The American Society for Gastrointestinal Endoscopy (ASGE), the American Association for the Study of Liver Diseases (AASLD), the American College of Gastroenterology (ACG), and the American Gastroenterological Association (AGA) have developed the following position statement in response to the American Board of Surgeons’ (ABS) recently established guideline regarding surgery resident training in endoscopy. The new ABS guideline requires all surgery residents to perform 50 colonoscopies and 35 upper endoscopies as part of the requirements for surgical training. Many surgical training programs, however, are not equipped to meet the requirements of this training mandate. This training requirement is not only an added manpower burden (often requiring that surgical residents train with gastroenterologists), but also is of concern regarding the quality of endoscopic training, especially when the surgical residents are required to perform only a fraction of the procedures necessary to achieve competency. If we are to train surgical residents in endoscopy, we should be training them to become competent endoscopists, and all trainees should be held to the same quality standard regardless of the type of training program (surgical residency or gastroenterology fellowship).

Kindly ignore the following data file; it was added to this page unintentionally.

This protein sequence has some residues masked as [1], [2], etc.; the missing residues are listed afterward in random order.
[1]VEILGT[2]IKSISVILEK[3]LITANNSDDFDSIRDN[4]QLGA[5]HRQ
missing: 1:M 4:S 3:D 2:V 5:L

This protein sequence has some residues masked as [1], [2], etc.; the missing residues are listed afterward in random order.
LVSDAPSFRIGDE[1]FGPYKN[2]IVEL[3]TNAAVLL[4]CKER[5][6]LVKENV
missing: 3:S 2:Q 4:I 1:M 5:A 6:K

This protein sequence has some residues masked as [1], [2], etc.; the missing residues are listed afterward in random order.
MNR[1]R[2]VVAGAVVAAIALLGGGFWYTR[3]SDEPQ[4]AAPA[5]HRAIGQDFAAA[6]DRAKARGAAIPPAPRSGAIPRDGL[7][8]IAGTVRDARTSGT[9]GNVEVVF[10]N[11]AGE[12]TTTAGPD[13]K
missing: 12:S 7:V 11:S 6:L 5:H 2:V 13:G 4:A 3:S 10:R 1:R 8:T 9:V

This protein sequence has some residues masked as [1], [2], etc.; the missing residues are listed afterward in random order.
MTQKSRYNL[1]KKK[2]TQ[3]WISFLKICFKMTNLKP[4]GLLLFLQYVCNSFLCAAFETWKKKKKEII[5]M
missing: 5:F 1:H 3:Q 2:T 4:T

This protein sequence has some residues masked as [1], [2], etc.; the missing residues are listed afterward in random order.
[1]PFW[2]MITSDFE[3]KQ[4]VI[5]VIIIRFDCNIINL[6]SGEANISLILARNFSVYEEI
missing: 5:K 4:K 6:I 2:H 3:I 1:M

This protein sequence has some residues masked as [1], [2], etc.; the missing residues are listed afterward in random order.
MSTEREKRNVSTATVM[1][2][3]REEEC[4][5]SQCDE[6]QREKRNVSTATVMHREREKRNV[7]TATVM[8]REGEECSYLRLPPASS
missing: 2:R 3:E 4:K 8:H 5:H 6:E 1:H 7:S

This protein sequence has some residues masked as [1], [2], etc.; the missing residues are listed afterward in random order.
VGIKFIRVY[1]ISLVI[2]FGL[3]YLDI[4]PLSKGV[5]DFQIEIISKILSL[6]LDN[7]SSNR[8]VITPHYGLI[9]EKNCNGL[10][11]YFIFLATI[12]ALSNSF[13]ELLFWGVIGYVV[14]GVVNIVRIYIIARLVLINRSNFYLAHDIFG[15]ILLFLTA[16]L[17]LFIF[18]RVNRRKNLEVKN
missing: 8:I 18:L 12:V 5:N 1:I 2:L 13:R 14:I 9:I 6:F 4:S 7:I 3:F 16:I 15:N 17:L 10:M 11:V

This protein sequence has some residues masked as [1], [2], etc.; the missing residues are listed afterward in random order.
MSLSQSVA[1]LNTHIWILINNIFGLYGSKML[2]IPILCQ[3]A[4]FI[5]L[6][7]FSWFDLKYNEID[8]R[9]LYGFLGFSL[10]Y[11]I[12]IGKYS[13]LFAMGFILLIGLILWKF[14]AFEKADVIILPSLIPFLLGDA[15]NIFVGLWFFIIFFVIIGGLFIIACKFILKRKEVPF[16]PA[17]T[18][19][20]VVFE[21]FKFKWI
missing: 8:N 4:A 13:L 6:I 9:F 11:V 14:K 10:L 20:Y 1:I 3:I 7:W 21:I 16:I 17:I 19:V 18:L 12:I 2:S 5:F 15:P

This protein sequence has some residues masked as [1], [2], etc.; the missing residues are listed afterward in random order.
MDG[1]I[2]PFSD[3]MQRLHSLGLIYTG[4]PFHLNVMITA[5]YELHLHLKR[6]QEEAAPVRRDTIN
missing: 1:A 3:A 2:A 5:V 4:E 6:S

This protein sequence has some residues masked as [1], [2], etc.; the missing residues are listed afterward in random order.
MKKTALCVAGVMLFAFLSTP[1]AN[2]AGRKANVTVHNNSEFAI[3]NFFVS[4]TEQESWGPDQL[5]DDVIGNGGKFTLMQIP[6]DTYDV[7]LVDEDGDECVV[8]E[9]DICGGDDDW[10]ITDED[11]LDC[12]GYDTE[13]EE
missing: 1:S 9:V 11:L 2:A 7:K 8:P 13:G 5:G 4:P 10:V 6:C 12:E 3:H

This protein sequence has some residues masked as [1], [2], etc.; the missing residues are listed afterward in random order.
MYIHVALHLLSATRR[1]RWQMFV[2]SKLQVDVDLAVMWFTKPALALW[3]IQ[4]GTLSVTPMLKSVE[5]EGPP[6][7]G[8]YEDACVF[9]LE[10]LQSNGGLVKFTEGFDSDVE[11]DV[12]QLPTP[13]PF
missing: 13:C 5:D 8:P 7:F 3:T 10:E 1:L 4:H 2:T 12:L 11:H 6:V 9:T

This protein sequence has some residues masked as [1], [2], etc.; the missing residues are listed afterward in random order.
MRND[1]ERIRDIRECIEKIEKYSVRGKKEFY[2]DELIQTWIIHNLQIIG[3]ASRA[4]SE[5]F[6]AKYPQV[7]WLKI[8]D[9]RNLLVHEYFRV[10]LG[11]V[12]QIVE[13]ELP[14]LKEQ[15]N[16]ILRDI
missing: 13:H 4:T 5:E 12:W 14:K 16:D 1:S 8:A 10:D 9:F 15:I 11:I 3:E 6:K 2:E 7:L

It is the position of the ASGE, AASLD, ACG, and AGA that:

  1. The ABS procedure number requirements for endoscopy are inadequate to achieve training and/or competency, and should not be considered as part of training criteria for surgery.
  2. The ABS numbers should be seen as a means to provide basic experience in endoscopy, however, similar to other surgical procedures, surgeons wishing to incorporate endoscopy into their practices will require substantial additional training beyond the ABS experience figures.
  3. The ASGE, AASLD, ACG, and AGA encourage medical and surgical endoscopists at training programs to work together and through a consensus process create the means to achieve their educational goals and ensure practitioners performing endoscopy are well trained and provide quality endoscopy.